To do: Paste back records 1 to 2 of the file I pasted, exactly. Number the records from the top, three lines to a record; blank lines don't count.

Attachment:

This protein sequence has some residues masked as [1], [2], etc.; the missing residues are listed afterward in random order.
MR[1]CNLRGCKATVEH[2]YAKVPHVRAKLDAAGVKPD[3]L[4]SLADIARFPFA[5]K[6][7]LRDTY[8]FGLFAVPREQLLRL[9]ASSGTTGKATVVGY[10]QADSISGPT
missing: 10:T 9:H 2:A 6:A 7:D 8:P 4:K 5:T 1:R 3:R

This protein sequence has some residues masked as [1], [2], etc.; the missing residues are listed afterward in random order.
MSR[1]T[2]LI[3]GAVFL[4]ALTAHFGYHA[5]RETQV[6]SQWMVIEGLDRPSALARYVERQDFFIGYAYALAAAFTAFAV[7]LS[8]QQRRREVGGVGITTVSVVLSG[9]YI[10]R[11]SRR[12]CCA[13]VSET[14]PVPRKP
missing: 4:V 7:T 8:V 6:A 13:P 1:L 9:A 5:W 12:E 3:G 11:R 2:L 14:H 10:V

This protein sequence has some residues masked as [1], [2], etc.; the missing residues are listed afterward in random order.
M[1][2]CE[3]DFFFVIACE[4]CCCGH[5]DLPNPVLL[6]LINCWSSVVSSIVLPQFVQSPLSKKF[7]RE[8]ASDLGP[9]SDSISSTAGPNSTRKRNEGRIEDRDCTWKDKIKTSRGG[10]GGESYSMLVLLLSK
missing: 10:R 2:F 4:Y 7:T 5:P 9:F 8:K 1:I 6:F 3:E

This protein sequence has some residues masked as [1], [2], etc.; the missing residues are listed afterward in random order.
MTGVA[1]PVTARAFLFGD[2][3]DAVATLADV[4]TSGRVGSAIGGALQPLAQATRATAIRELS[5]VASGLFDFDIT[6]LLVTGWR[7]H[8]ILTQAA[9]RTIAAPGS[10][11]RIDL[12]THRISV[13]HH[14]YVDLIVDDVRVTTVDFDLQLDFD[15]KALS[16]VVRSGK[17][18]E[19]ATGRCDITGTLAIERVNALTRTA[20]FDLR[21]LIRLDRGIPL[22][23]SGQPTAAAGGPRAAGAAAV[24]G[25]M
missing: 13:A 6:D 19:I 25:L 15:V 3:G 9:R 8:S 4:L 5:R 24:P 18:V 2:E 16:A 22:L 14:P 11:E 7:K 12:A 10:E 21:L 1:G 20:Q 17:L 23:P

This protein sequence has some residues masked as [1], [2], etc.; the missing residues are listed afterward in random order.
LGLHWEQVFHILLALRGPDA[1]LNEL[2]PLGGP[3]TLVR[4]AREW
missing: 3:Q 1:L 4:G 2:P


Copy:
This protein sequence has some residues masked as [1], [2], etc.; the missing residues are listed afterward in random order.
MR[1]CNLRGCKATVEH[2]YAKVPHVRAKLDAAGVKPD[3]L[4]SLADIARFPFA[5]K[6][7]LRDTY[8]FGLFAVPREQLLRL[9]ASSGTTGKATVVGY[10]QADSISGPT
missing: 10:T 9:H 2:A 6:A 7:D 8:P 4:K 5:T 1:R 3:R

This protein sequence has some residues masked as [1], [2], etc.; the missing residues are listed afterward in random order.
MSR[1]T[2]LI[3]GAVFL[4]ALTAHFGYHA[5]RETQV[6]SQWMVIEGLDRPSALARYVERQDFFIGYAYALAAAFTAFAV[7]LS[8]QQRRREVGGVGITTVSVVLSG[9]YI[10]R[11]SRR[12]CCA[13]VSET[14]PVPRKP
missing: 4:V 7:T 8:V 6:A 13:P 1:L 9:A 5:W 12:E 3:G 11:R 2:L 14:H 10:V